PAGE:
Outdoor HIIT Workout

Outdoor HIIT Workout

Are you looking for a good outdoor HIIT workout? Have you ever wondered how to make your outdoor training more effective? And more simple?

If that’s the case, you are in luck. In this post, we’ll go over everything you need to know about HIIT: what it is, how it works, what benefits it offers, and how to have quick and effective workouts outdoors.

Ready? Let’s dive in.

What is HIIT, And What Heart Rate Training Zone Should We Utilize?

HIIT stands for high-intensity interval training. As its name suggests, HIIT is done by switching between short bursts of intense exercise followed by periods of recovery.

For example, sprinting is a fantastic example of high-intensity interval training. You perform a short burst of activity (sprint), and then you walk for a bit to recover before doing it again.

Typically, any good HIIT workout would boost your heart rate between 80 and 95 percent of your maximum heart rate (MHR). Then, as you take a break, your heart rate goes down before you push it to this zone again.

Click to learn the heart rate training zones, and how HIIT fits into this picture.

Outdoor HIIT Workout | 15 Minutes

Brisk walk for 5 minutes to fully warm-up

  • Walk for 1 minute
  • Sprint for 30 seconds
  • Walk for 1 minute
  • Sprint for 30 seconds
  • Walk for 1 minute
  • Sprint for 30 seconds
  • Walk for 1 minute
  • Sprint for 30 seconds
  • Walk for 1 minute
  • Sprint for 30 seconds
  • Walk for 1 minute
  • Sprint for 30 seconds
  • Walk for 1 minute
  • Sprint for 30 seconds
  • Walk for 1 minute
  • Sprint for 30 seconds
  • Walk for 1 minute
  • Sprint for 30 seconds
  • Walk for 5 minutes to Cool Down
 
This is a simple 15-minute HIIT workout, and it does not need to be any more complicated. It can be done nearly anywhere outside, but just make sure you have a solid and consistent surface for sprints.

The Benefits Of An Outdoor HIIT Workout

Having an outdoor HIIT workout offers numerous benefits. Most notably, you can do it almost anywhere. So long as you have 60 to 100 yards of open area, you can do sprints and other activities. It doesn’t even have to be a straight line. 

For example, a basketball court  or a tennis court can also work just as well. To do it on a basketball court or tennis court, just slow down in the corners, and your heart rate will not drop by slowing down for a very brief period.

If you have a large enough back yard, it can also work even if it’s barely 40 yards. Make sure to slow down and turn immediately as you’re near the end to seamlessly pick up your sprint speed. Taking a second-long pause won’t lead to a drop in heart rate, so you shouldn’t worry about it.

Other Options for an Effective Outdoor HIIT Workout

Here are some variations to keep things fresh and new. 

  1. Do sprints on a bike and follow the same pattern: thirty seconds of all-out cycling followed by a minute of leisurely cycling.
  2. Use a jump rope: thirty seconds of hopping as fast as possible and then take a minute to catch your breath.

Another way to go about it is to do a Tabata-style workout. Do thirty seconds of an activity, take a minute to rest up, and then transition to another exercise.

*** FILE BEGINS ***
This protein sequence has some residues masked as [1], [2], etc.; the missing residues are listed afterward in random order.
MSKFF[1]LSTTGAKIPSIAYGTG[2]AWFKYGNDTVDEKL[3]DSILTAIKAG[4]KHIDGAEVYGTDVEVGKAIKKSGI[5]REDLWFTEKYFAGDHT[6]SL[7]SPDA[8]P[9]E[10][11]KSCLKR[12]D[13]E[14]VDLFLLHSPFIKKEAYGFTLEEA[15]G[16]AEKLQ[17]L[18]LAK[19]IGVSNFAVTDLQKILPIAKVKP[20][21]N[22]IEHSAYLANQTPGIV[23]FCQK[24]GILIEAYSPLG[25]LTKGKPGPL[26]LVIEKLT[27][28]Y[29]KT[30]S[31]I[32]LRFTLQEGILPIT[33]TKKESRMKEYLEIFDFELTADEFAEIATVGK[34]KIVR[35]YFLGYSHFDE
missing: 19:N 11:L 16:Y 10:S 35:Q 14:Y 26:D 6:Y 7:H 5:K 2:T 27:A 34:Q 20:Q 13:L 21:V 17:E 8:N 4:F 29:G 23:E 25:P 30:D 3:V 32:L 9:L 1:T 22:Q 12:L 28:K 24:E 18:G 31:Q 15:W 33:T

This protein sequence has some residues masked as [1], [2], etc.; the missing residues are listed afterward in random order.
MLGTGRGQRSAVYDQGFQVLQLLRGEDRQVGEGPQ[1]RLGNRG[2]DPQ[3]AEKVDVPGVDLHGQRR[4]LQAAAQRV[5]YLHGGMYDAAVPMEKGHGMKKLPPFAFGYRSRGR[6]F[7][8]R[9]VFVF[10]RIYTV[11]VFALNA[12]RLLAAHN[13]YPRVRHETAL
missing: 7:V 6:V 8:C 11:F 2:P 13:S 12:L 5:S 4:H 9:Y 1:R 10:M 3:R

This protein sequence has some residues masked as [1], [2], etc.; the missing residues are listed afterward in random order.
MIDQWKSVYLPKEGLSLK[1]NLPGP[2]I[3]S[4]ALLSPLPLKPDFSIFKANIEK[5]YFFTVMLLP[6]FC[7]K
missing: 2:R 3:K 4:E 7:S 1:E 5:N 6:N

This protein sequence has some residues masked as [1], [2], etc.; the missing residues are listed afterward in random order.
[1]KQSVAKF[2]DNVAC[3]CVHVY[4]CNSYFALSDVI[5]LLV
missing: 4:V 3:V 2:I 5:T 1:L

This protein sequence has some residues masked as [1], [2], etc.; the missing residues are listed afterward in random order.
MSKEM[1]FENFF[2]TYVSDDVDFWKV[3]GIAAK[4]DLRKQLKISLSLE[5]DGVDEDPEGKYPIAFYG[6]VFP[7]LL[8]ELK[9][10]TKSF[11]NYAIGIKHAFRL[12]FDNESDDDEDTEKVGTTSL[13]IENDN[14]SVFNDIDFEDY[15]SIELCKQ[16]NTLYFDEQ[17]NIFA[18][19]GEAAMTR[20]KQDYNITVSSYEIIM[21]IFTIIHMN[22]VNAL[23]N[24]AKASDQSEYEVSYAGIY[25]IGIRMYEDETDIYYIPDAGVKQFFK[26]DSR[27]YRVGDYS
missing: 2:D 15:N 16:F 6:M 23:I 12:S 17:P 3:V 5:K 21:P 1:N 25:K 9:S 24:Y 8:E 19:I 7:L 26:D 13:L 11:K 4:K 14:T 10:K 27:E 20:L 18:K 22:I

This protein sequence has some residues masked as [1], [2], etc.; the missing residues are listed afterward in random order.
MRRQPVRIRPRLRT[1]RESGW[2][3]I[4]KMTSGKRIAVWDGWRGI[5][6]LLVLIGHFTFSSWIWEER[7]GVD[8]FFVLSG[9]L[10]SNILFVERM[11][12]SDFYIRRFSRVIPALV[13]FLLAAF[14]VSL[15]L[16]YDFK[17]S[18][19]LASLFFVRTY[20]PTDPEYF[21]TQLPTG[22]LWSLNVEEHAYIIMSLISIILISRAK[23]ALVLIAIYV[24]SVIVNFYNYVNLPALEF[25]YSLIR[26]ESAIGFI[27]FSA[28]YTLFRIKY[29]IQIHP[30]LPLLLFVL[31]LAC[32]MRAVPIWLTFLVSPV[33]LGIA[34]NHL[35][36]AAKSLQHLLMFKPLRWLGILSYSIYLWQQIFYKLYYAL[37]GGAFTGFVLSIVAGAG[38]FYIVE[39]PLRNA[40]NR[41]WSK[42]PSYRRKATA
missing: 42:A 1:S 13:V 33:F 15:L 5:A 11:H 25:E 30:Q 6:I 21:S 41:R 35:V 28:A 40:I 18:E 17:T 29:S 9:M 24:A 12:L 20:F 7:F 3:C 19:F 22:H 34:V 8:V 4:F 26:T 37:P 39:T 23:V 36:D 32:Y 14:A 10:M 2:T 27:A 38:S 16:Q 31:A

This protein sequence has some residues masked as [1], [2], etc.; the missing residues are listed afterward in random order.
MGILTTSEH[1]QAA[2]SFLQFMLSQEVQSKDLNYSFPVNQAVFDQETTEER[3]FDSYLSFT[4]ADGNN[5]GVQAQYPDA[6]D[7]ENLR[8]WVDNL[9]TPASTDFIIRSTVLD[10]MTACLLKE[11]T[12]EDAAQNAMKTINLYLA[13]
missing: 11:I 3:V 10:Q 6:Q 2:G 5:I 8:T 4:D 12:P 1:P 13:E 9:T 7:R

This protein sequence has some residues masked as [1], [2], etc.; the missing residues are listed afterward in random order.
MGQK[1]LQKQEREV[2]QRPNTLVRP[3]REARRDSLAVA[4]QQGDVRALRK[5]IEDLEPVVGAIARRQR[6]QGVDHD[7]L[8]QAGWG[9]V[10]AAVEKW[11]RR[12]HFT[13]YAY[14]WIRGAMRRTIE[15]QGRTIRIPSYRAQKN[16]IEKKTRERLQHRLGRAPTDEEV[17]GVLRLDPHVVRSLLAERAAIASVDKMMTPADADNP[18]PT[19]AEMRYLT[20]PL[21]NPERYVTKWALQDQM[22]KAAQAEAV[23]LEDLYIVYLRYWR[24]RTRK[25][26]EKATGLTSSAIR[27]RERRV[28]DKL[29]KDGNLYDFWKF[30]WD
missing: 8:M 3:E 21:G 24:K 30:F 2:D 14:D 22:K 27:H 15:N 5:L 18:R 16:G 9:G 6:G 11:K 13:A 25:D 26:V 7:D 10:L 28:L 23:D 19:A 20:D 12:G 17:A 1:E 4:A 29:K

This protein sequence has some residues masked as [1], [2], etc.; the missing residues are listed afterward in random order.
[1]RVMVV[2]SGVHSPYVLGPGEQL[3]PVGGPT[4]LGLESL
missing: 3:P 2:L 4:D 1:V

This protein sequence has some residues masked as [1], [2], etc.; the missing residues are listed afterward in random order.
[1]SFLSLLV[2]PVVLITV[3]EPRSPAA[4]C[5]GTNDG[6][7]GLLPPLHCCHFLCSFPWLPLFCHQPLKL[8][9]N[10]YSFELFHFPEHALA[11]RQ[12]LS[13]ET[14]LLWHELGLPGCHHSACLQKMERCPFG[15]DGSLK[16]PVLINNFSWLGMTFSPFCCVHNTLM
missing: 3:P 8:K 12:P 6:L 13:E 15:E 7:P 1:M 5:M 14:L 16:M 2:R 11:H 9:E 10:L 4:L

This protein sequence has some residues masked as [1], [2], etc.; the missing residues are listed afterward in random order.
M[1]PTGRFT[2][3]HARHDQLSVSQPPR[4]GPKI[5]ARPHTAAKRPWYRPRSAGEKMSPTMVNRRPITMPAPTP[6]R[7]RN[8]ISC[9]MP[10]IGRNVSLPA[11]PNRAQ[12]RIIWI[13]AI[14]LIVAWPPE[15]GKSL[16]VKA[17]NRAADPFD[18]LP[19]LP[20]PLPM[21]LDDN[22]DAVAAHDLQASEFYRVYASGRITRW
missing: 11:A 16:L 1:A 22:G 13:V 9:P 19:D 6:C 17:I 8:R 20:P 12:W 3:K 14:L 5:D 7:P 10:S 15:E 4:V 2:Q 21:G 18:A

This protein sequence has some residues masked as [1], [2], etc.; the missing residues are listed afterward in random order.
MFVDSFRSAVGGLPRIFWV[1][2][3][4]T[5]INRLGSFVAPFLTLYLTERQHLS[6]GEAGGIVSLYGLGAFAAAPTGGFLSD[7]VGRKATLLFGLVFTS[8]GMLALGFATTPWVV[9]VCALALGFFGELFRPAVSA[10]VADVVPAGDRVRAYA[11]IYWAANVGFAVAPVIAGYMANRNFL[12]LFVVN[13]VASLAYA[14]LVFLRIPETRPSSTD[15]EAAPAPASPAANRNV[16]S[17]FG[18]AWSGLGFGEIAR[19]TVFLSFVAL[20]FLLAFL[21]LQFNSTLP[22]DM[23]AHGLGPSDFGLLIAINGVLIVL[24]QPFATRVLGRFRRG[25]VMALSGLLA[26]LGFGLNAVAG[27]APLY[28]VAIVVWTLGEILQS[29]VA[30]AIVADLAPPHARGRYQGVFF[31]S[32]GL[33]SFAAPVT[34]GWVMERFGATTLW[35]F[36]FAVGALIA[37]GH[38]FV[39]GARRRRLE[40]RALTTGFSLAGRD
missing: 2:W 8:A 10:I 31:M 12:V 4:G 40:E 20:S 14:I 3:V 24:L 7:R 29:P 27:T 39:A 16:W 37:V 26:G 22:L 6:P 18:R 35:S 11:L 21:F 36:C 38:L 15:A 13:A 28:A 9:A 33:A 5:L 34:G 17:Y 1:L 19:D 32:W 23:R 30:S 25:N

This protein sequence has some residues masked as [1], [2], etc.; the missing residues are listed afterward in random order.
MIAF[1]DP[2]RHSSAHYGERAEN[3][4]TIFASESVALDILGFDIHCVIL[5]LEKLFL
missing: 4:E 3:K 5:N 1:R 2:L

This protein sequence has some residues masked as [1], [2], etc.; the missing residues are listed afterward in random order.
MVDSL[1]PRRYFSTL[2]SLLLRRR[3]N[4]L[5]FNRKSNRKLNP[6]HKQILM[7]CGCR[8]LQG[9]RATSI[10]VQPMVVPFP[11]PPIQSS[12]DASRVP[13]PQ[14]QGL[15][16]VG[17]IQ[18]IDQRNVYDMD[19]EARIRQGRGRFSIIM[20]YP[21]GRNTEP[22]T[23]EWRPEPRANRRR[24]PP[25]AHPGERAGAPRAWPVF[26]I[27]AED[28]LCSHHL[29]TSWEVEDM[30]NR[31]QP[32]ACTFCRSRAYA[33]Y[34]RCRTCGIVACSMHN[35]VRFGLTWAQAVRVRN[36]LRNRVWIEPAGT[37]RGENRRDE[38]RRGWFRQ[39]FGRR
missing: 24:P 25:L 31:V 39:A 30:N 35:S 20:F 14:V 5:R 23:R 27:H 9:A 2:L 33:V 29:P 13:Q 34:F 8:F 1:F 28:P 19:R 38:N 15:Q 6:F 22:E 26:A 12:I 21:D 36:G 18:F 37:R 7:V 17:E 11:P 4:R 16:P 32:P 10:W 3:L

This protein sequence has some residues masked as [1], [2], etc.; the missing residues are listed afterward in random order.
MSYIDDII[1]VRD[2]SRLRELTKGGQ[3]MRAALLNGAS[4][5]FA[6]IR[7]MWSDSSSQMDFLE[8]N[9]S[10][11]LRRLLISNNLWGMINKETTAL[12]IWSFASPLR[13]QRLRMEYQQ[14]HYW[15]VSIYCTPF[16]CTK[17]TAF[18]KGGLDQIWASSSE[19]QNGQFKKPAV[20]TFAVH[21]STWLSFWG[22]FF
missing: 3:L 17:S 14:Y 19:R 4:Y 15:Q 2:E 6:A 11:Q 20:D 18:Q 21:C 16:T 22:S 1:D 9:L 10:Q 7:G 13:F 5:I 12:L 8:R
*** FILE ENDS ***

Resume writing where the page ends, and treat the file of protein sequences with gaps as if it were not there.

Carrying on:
For example:

Sprint for 30 seconds → a minute of rest  Jumping jacks for 30 seconds  a minute of rest  Burpees for 30 seconds  Plyometric push-ups for 30 seconds  a minute of rest  go back to sprints

Some Finer Considerations For Outdoor HIIT

Once you’re done with the high-intensity bout, check your heart rate within a few seconds and make sure that it is above 85 percent of the maximum heart rate.

To get this number, you first need to calculate your maximum heart rate. Use this formula:

220 – age = MHR

Then, multiply that value by 0.80 or 0.85 to get the value you should be at or above.

For example, if you’re forty years old, your maximum heart rate would be around 180.

180 * 0.80 = 153 beats per minute >> this is where HIIT should be!

Simple Outdoor HIIT Workout

Final Safety Considerations for Outdoor HIIT

Aside from this, you should also be mindful of a few other things:

  1. Proper hydration is vital for HIIT as dehydration can lead to muscle cramps. Aim for up to three liters of water per day.
  2. Make sure that the surface you plan to train on is safe. For example, sprinting on a street littered with potholes can lead to an ugly fall and a severe injury.
  3. HIIT is not a good option for beginners because it is incredibly demanding and requires excellent technical proficiency. A small mistake can lead to severe injury. So, work your way up the intensity zone slowly. Push yourself harder once you’re confident that your technique is on point. And ALWAYS check with your physician prior to trying HIIT.

Click to see more HIIT workouts.

David Williams

David Williams

A diet and fitness enthusiast, David Williams is an ex-Army Airborne Ranger and Infantry soldier with decades of fitness and wellness experience. A West Point graduate with a degree in engineering, he focuses on technical research related to fitness, nutrition, and wellness. He loves the beach, and spending time with his wife and daughters.

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